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United States Military Aid Bosnia Herzegovina

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NEWS
April 4, 1994 | MELISSA HEALY, TIMES STAFF WRITER
With Bosnian Serb forces pressing attacks on the Muslim and Croatian populations in at least two Bosnian cities, Defense Secretary William J. Perry on Sunday ruled out the use of U.S. troops to prevent the Serbs from capturing additional territory. While Christians in the capital of Sarajevo observed their first peaceful Easter Sunday in two years, Bosnian Serb forces bombarded the city of Gorazde in southeastern Bosnia-Herzegovina for the sixth day.
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NEWS
May 10, 1997 | TRACY WILKINSON, TIMES STAFF WRITER
The United States will supply Bosnia's Muslim-Croat Federation with more than 100 heavy-artillery cannons, officials said Friday, dramatically escalating that army's potential firepower. The weapons are part of a $100-million train-and-equip program for the Muslim-Croat army, sponsored by Washington and heavily criticized by European allies. James Pardew, the U.S.
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NEWS
August 9, 1992 | NORMAN KEMPSTER, TIMES STAFF WRITER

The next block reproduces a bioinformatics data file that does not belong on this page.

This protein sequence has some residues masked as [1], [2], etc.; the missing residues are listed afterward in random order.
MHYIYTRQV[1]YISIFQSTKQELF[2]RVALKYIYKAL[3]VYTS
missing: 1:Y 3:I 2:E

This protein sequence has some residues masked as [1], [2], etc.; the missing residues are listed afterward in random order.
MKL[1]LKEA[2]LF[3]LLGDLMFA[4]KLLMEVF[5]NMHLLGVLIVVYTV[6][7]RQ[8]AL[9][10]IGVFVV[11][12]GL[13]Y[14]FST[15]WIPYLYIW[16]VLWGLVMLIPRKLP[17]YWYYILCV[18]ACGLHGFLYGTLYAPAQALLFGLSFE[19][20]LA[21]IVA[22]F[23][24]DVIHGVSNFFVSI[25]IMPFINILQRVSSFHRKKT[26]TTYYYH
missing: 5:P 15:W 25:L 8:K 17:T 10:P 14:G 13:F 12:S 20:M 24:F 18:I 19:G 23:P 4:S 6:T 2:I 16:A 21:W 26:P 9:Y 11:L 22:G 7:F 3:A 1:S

Expressing a new optimism that the crisis in Bosnia-Herzegovina is easing, President Bush said Saturday that there can be no military quick fix for the complex conflict. In his third press conference in as many days devoted to the situation in the former Yugoslav republics, Bush emphasized the constraints that limit Western intervention and seemed to gloss over the atrocity stories that have fueled a growing public demand for action to stop Serbian aggression.
NEWS
March 8, 1997 | JAMES RISEN, TIMES STAFF WRITER
When Peter Galbraith, the flamboyant son of famed economist John Kenneth Galbraith, arrived in the Croatian capital of Zagreb in 1993 as America's first ambassador to the newly independent country, he quickly established himself as the most popular diplomat in town. But while he was generating popular acclaim in Zagreb, Galbraith, now 46, was developing a less flattering reputation in Washington.
NEWS
July 21, 1995 | NORMAN KEMPSTER, TIMES STAFF WRITER
With Britain and France apparently on board, the Clinton Administration struggled to win international backing Thursday for massive air bombardment in Bosnia-Herzegovina to stem the Bosnian Serb threat against Gorazde, a campaign the United States wants to press even if the rebel Serbs retaliate by seizing hostages. Defense Secretary William J. Perry outlined Washington's objective in stark terms: If the Bosnian Serbs do not back off from any plans to overrun the U.N.
NEWS
January 27, 1997 | PAUL RICHTER, TIMES STAFF WRITER
Defense Secretary William S. Cohen on Sunday eased off slightly from his earlier assertion that U.S troops would exit Bosnia by mid-1998, saying, "I believe we will be out in 18 months" but stopping short of an unequivocal withdrawal commitment. Cohen said that when U.S. forces were sent on their peacekeeping mission to the Balkan country in December 1995, "we indicated very clearly that this was a commitment that was short-term in duration."